Gordon Brown stepped into the teachers' dispute yesterday, expressing his disappointment over the National Union of Teachers' decision to stage the first one-day national stoppage for more than 20 years.
The Association of Directors of Children's Services and the department of Ed Balls, the Schools Secretary, had sent a joint letter to education authorities telling them they should do all in their power to keep schools open during the strike tomorrow, the Prime Minister said.
It looked last night as if the intervention was unlikely to have much effect, with one in four schools saying they were likely to be fully or partly closed for the day. Figures from 58 authorities – a third of the total number in England and Wales – show 2,175 schools will be sending children home, which could mean that more than a million children will have lessons disrupted.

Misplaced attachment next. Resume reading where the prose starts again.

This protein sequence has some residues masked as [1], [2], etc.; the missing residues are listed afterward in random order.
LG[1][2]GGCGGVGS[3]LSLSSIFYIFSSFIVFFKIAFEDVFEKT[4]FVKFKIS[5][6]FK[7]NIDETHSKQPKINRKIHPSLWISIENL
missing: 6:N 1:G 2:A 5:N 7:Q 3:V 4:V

The numbers are lower than predicted by a poll of teachers, which indicated that half of schools would close. However, the poll failed to include most of the London authorities, where the NUT is strongest.
The one-day strike has been called in protest at a 2.45 per cent pay award. The NUT says it is the third year running that teachers have been forced to accept a salary increase of less than the rate of inflation.Reuse content